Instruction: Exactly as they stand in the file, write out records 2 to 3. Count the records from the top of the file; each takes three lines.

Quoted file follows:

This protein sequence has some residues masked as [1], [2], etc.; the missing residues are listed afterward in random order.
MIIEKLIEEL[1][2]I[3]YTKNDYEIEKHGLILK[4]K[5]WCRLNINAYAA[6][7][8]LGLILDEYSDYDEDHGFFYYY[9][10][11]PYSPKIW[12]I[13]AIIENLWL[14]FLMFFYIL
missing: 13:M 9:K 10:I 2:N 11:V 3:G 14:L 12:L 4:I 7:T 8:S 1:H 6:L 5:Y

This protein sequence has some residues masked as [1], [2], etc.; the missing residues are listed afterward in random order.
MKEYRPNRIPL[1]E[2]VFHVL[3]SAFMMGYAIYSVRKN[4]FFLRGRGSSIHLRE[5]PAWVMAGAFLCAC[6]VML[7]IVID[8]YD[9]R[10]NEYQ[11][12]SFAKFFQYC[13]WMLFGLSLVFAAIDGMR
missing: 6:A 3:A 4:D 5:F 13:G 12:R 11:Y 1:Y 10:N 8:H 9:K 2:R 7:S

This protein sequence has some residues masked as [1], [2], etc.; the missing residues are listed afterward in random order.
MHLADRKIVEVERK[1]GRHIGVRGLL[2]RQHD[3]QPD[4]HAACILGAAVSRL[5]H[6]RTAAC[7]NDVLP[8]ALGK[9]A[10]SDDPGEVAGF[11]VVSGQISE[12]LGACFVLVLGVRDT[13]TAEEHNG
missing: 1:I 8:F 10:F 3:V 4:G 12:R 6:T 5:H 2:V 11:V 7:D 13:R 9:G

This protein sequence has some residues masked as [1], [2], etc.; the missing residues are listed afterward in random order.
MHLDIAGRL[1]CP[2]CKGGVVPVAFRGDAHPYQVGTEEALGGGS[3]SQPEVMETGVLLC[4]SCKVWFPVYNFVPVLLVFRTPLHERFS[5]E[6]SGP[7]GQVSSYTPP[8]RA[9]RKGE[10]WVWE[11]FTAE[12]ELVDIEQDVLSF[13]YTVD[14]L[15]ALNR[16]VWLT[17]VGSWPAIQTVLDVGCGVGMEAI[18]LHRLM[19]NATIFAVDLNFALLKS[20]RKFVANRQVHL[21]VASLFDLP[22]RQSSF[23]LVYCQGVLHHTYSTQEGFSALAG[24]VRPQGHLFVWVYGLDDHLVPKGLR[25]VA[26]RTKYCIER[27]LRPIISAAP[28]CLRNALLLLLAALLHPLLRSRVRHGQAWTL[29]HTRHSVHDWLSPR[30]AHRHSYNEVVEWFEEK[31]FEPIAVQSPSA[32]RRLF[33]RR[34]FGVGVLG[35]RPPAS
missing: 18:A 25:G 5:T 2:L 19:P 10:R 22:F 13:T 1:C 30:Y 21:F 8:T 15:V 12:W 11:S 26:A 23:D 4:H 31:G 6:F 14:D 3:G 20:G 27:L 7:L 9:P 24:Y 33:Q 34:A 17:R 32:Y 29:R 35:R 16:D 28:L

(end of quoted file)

This protein sequence has some residues masked as [1], [2], etc.; the missing residues are listed afterward in random order.
MKEYRPNRIPL[1]E[2]VFHVL[3]SAFMMGYAIYSVRKN[4]FFLRGRGSSIHLRE[5]PAWVMAGAFLCAC[6]VML[7]IVID[8]YD[9]R[10]NEYQ[11][12]SFAKFFQYC[13]WMLFGLSLVFAAIDGMR
missing: 6:A 3:A 4:D 5:F 13:G 12:R 11:Y 1:Y 10:N 8:H 9:K 2:R 7:S

This protein sequence has some residues masked as [1], [2], etc.; the missing residues are listed afterward in random order.
MHLADRKIVEVERK[1]GRHIGVRGLL[2]RQHD[3]QPD[4]HAACILGAAVSRL[5]H[6]RTAAC[7]NDVLP[8]ALGK[9]A[10]SDDPGEVAGF[11]VVSGQISE[12]LGACFVLVLGVRDT[13]TAEEHNG
missing: 1:I 8:F 10:F 3:V 4:G 12:R 6:T 5:H 2:V 11:V 7:D 13:R 9:G